With the government mandating OBD-II, the car is constantly running a bunch of tests on itself so it can make an educated guess if it's meeting emissions requirements or not. These tests require you to do specific things as you drive the car in order for the tests to run. Once the test has run, the car can mark itself as "Yes, I've completed this test successfully at least once" or "No, I failed this test.". If you have not driven the car in the ways required for the tests to run, the car will mark itself as "I haven't yet been able to complete all the tests.". If the test does run successfully, the car marks itself as passed and then immediately starts looking for the opportunity to run that test again. Basically, the car constantly runs and re-runs these tests over its whole life so that it's constantly monitoring its own behavior.

So here's how this impacts you:

When the computer in the car first wakes up (which can be after things like having the ECU reset, having the codes cleared, or having the battery detached for a moment), it hasn't run any of the tests and will report "Not Ready" on all the tests. As you drive the car around, you will accidentally do the right kind of driving to allow each individual test to run. When the car successfully completes that test, it marks that test as "Ready". If the car fails a test, it sets a Diagnostic Trouble Code (DTC) that indicates what test it failed (and in VERY general terms why), turns the Check Engine Light (CEL) on, and typically disables the cruise control and flashes the cruise control light (on cars newer than about 2005 or so). What happened to your mom's car is that the mechanic thinks he fixed something. He cleared the codes so the car would stop complaining about whatever it was he fixed. Now all the tests are reporting "Not Ready". In order for your car to pass inspection, all of those tests need to become "Ready" by you driving the correct pattern to allow the test to evaluate. He said drive it 100 miles because he figures that you'll probably accidentally hit all the right things within that 100 miles and all the tests will then report "Ready" and you can get your car passed at inspection.

Now, here's the thing, the 100mi is just a guess. You could drive 1000mi and never do the right thing. You could drive about 5mi and get all the tests evaluated. It all depends on whether you accidentally do what the car wants to see in order to run the test. It doesn't matter how far you drive, it doesn't matter how many times you get the car hot and cold, it doesn't matter how many times you turn the engine off and back on. It all comes down to getting specific patterns of driving. The patterns the car is looking for are called drive cycles. I'm quoting from the factory service manual for a 2006 Subaru Impreza 2.5i here to give you some examples of drive cycles.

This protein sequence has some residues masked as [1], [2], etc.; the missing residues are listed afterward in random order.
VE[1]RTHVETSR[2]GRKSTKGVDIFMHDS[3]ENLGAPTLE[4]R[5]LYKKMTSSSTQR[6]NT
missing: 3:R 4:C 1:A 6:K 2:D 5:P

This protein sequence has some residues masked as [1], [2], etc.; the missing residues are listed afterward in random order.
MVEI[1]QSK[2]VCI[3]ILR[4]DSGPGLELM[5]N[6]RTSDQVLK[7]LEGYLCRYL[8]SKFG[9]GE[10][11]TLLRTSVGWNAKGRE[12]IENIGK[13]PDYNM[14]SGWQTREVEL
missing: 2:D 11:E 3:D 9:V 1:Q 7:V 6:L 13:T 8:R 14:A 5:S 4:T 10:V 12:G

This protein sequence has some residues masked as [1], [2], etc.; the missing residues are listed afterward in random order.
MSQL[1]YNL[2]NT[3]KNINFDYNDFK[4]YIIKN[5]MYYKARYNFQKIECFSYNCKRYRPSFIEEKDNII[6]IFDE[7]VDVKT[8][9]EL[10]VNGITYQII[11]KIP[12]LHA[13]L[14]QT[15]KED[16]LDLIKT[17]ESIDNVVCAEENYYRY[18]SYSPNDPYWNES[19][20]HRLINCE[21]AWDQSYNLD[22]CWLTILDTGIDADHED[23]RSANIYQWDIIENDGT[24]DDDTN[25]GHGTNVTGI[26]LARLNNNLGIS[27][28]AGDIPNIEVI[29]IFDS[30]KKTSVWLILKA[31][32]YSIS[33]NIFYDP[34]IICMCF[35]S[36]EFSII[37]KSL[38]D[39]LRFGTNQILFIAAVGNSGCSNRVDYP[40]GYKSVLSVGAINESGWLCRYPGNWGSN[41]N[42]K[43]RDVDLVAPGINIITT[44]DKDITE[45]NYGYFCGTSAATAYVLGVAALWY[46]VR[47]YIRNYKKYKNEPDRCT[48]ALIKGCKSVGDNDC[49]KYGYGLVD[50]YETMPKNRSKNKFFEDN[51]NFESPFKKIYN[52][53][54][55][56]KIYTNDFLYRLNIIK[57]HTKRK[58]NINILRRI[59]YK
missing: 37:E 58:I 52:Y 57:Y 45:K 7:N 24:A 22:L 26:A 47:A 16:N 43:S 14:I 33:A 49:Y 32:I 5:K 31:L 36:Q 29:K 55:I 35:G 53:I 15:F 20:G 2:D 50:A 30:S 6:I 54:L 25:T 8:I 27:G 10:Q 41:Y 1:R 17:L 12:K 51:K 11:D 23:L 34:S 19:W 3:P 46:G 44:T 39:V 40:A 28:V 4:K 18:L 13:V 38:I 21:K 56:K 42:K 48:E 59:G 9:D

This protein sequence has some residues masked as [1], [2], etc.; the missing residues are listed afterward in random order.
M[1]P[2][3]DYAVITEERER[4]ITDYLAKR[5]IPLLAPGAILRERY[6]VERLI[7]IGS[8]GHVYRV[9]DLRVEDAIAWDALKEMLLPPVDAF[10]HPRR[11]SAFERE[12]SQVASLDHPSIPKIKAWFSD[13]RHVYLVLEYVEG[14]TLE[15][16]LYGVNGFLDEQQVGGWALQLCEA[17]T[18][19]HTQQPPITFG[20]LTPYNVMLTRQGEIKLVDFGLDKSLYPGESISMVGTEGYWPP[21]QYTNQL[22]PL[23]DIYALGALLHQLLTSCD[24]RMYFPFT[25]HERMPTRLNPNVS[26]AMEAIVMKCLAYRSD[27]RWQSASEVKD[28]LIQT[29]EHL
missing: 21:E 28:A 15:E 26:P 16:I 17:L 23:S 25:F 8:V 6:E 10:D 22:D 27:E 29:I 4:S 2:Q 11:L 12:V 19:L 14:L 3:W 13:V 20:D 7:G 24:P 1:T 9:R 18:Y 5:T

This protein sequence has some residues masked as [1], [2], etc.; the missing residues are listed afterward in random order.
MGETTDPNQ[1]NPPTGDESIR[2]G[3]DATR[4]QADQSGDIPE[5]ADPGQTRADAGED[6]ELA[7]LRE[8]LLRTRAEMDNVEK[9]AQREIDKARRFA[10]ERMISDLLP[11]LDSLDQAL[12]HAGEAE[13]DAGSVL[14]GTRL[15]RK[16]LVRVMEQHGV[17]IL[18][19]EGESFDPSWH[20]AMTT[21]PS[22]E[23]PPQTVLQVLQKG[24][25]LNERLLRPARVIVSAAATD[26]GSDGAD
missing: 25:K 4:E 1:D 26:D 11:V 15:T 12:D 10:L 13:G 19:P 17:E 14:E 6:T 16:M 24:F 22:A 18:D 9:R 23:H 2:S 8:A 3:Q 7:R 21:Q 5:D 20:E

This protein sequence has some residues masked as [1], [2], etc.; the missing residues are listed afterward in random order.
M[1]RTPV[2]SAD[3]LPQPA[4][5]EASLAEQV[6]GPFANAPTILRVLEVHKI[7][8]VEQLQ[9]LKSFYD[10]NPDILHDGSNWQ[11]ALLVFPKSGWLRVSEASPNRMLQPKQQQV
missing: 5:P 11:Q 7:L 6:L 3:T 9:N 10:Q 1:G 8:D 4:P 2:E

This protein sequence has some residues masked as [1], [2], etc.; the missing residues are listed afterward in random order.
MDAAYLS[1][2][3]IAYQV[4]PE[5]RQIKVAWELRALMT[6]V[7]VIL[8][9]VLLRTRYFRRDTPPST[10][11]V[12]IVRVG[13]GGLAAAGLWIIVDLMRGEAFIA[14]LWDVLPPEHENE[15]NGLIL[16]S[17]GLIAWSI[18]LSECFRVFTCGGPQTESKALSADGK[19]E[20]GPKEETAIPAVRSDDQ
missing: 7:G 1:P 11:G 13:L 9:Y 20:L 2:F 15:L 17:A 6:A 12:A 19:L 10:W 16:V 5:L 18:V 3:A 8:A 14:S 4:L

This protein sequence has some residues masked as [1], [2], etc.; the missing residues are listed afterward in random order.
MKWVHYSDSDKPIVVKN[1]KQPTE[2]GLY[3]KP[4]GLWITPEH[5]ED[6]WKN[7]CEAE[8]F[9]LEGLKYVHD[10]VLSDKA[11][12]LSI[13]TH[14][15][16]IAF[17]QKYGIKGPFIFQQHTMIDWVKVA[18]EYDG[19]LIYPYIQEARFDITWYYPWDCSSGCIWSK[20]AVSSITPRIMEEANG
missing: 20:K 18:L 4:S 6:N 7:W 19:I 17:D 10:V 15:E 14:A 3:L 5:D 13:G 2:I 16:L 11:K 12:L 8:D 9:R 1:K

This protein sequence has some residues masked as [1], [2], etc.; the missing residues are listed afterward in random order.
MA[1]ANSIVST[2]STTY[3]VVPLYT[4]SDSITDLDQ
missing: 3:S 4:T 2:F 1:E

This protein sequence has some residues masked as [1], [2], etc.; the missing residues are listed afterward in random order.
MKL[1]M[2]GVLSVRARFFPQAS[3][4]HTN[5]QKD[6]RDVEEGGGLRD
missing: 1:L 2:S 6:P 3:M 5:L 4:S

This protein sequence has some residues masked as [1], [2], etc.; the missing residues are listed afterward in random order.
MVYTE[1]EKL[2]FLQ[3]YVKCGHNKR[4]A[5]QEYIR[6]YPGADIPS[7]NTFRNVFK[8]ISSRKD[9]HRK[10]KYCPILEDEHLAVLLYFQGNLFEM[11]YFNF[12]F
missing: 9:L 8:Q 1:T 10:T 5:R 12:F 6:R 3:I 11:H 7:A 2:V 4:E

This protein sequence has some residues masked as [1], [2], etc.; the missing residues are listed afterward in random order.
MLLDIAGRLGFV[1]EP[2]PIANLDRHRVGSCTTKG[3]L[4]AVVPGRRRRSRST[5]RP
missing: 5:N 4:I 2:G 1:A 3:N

Drive Cycle A: After running for greater than 20 minutes at greater than 50MPH, let engine idle for 60 seconds.

Drive Cycle B: Drive the vehicle at 6MPH or greater and then let engine idle for 10 minutes.

Drive Cycle C:
1) Idle engine for 60 seconds
2) Accelerate to 60MPH in less than 20 seconds
3) Hold speed at 60MPH for 20 seconds
4) Decelerate with fully closed throttle down to 40MPH
5) Hold speed at 40MPH for 10 seconds
6) Accelerate to 60MPH in less than 10 seconds
7) Decelerate to stop with throttle fully closed


The list goes on for a total of 6 different drive cycles and all have requirements for fuel level and engine temperature as well.


So, as you can see, the 100mi thing is just a guess. Just go out and drive the car like a normal person and eventually all the tests will run.

John Huds0n
12-14-2014, 3:53 AM
I have a 2002 S10 pickup that does not get driven very much. Battery died and it needed a smog test. Installed a new battery and drove to the station - failed the test for reasons mentioned above.

Hopped on the freeway drove 20 miles down and another 20 back to the smog station and it passed

Malcolm Schweizer
12-14-2014, 6:55 AM
So in the states they are now plugging in to the OBDII for vehicle inspection??? Wow. We pull up, the guy checks the lights, sometimes has you set the e-brake, and sends you on your way. If you fail, slip him $20 and you pass. In fact, there are guys that for $75 will go register your car for you (well worth it because lines are long and it takes 3 hours). These guys are authorized to do the inspection for the BMV. Of course they just sign off and never look at it.

Ty Williams
12-14-2014, 12:19 PM
So in the states they are now plugging in to the OBDII for vehicle inspection???